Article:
Life provides turning points of many kinds, but the most powerful of all may be character-revealing moments.
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The Reading and Writing Brain
Yellowlees Douglas Ph.D.
A study claims that social media texts may be reliable indicators of overall academic performance
Can commas prevent lawsuits? You'd be surprised.
That rule you remember best from English classes? Forget it—it’s actually damaging your writing.
Confused about the latest news in medicine? You should be.
Freaking out over the latest health news headlines? It's not your fault.
What the Yanni/Laurel test tells you about your ears—and brain.
Sweating over a writing deadline? Relax; you've got company: Nearly everyone who writes.
Do some of your colleagues or team-mates stress you out? How 4 types of team-mates can make anyone's life a misery.
The recent flap over Facebook's Terms of Service reveals why hitting "agree" is a mistake
Why unexpectedness trumps data, or how irrationality makes the news.
The real reason science is getting harder to read.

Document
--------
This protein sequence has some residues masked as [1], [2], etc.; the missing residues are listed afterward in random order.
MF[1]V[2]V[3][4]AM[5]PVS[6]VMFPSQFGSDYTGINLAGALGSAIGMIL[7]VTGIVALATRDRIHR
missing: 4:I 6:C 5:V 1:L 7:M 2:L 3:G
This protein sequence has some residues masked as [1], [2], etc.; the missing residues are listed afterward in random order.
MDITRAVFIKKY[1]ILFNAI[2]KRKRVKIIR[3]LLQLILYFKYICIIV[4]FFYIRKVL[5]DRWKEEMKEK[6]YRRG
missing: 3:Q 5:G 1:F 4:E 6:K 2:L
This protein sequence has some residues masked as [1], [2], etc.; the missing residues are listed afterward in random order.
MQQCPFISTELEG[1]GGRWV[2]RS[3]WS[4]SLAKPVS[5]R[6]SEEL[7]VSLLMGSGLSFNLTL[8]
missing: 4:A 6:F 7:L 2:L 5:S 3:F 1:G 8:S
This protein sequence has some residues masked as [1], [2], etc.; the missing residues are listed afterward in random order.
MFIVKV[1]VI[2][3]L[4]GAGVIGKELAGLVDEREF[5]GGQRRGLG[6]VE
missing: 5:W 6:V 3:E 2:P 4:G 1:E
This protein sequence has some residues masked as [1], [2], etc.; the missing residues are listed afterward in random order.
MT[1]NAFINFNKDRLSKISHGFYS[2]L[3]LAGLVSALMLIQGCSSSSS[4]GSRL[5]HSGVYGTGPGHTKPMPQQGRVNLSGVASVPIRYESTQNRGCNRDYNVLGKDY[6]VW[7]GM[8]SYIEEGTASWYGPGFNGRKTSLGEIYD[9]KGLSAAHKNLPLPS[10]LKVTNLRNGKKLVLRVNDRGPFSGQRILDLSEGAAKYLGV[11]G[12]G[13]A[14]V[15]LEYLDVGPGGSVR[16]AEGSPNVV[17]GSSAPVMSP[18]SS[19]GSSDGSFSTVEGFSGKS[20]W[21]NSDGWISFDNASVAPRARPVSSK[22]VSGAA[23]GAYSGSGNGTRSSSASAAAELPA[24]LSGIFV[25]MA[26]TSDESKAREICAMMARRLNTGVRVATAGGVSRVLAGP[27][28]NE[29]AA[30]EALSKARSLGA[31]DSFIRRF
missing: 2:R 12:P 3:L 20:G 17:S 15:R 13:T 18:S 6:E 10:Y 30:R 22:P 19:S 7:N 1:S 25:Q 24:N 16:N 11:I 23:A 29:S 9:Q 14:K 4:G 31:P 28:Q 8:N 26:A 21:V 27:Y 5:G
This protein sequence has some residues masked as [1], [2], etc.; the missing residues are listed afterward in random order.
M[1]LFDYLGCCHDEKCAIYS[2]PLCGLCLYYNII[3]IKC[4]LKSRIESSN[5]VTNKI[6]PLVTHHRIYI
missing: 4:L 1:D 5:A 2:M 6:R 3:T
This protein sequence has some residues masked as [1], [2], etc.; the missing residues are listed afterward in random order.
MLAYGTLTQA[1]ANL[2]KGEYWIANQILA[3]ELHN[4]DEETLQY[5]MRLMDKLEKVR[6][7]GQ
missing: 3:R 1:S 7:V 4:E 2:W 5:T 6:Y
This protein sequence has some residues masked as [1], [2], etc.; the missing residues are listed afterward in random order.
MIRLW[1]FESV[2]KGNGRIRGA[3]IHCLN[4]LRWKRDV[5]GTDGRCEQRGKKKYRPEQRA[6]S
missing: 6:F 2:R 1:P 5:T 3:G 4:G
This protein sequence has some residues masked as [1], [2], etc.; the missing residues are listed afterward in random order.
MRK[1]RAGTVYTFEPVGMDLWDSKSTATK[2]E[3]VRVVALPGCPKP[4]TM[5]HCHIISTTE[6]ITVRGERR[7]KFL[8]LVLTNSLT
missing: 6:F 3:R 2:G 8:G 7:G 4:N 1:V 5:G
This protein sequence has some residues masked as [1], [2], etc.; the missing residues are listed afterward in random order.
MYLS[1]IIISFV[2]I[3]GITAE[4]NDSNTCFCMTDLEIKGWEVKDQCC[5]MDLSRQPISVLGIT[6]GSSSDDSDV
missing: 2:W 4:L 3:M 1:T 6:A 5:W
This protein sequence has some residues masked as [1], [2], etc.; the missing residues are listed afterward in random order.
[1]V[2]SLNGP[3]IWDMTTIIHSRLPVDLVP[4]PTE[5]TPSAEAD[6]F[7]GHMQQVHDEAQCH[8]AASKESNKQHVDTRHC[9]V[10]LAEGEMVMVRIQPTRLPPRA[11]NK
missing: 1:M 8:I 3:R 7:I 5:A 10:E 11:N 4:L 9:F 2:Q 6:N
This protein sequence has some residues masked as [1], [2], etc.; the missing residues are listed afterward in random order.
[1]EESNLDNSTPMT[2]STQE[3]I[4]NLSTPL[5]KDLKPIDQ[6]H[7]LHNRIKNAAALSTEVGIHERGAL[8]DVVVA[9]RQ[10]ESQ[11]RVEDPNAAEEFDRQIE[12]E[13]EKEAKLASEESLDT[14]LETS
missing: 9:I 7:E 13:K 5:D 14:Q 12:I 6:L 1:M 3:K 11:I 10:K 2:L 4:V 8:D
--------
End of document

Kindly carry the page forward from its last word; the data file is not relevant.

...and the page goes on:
When imitating published writing goes wrong
Should you pay attention to the latest headlines on nutrition? It's probably healthier to ignore them.
Stop fretting and keep "wasting" your time. You might be solving some seemingly intractable problems when you're not actually staring at a page.
Do Paradoxes Command Better Attention or Disbelief? The Answer Will Surprise You.
Find reading academic articles painful? You're not alone.
Puzzled at the ballot box? You're not alone.
Why would anyone hear rhythm in sentences during silent reading?
Ever wonder why some writers just seem fluent and masterly, while others sound clumsy and amateurish? The answer is all in your head.
What those puzzling scores at the bottom of articles really mean.
Disappearing down the reddit rabbit hole? Why you might want to read some Dickens or Colson Whitehead, instead.
Jane Yellowlees Douglas, Ph.D., is a consultant on writing and organizations. She is also the author, with Maria B. Grant, MD, of The Biomedical Writer: What You Need to Succeed in Academic Medicine.